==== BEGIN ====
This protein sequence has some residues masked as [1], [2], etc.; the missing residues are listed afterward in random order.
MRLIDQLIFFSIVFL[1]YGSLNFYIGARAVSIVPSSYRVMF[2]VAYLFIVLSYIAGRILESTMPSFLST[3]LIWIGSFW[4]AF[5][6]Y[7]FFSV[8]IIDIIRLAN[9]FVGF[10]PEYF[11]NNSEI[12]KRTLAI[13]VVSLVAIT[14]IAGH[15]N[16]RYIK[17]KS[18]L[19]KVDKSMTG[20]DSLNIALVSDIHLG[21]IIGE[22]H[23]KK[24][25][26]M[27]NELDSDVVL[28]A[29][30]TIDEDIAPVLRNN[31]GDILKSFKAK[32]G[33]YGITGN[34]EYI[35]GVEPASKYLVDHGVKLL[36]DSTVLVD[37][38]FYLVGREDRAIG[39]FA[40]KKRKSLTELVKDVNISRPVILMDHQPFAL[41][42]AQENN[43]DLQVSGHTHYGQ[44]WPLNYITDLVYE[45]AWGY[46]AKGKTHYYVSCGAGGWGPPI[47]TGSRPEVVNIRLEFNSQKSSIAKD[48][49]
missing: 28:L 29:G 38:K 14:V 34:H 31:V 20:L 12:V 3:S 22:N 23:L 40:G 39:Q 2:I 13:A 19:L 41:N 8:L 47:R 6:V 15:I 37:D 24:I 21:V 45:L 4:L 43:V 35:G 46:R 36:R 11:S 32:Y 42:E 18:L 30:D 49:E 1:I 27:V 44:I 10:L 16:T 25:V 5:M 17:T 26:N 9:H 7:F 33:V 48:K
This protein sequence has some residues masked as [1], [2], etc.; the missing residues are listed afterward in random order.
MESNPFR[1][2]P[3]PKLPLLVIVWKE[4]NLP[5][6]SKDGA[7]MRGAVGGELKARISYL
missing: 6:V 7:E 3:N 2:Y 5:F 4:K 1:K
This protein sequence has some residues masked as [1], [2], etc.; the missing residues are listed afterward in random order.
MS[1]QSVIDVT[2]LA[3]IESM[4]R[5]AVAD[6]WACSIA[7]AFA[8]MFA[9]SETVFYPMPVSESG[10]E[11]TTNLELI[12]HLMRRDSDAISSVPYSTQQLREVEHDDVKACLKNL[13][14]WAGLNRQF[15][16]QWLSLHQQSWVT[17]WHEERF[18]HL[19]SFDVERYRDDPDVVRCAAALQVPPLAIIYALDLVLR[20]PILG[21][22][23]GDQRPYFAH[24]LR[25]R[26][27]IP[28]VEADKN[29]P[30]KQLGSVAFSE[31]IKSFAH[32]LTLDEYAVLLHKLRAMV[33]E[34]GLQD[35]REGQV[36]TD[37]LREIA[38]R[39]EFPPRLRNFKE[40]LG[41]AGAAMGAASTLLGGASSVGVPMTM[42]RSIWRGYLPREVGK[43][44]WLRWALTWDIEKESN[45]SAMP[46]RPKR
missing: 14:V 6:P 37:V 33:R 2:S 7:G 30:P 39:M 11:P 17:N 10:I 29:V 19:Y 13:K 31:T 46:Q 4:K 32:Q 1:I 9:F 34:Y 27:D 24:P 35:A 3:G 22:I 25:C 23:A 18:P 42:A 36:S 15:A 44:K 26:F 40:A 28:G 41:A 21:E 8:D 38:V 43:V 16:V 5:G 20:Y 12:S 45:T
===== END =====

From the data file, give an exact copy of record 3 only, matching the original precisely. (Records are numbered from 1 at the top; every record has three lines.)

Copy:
This protein sequence has some residues masked as [1], [2], etc.; the missing residues are listed afterward in random order.
MS[1]QSVIDVT[2]LA[3]IESM[4]R[5]AVAD[6]WACSIA[7]AFA[8]MFA[9]SETVFYPMPVSESG[10]E[11]TTNLELI[12]HLMRRDSDAISSVPYSTQQLREVEHDDVKACLKNL[13][14]WAGLNRQF[15][16]QWLSLHQQSWVT[17]WHEERF[18]HL[19]SFDVERYRDDPDVVRCAAALQVPPLAIIYALDLVLR[20]PILG[21][22][23]GDQRPYFAH[24]LR[25]R[26][27]IP[28]VEADKN[29]P[30]KQLGSVAFSE[31]IKSFAH[32]LTLDEYAVLLHKLRAMV[33]E[34]GLQD[35]REGQV[36]TD[37]LREIA[38]R[39]EFPPRLRNFKE[40]LG[41]AGAAMGAASTLLGGASSVGVPMTM[42]RSIWRGYLPREVGK[43][44]WLRWALTWDIEKESN[45]SAMP[46]RPKR
missing: 14:V 6:P 37:V 33:R 2:S 7:G 30:P 39:M 11:P 17:N 10:I 29:V 19:Y 13:K 31:T 46:Q 4:K 32:Q 1:I 9:F 34:Y 27:D 24:P 35:A 3:G 22:I 25:C 23:A 18:P 42:A 36:S 15:A 44:K 26:F 40:A 28:G 41:A 21:E 8:D 38:V 43:V 16:V 5:G 20:Y 12:S 45:T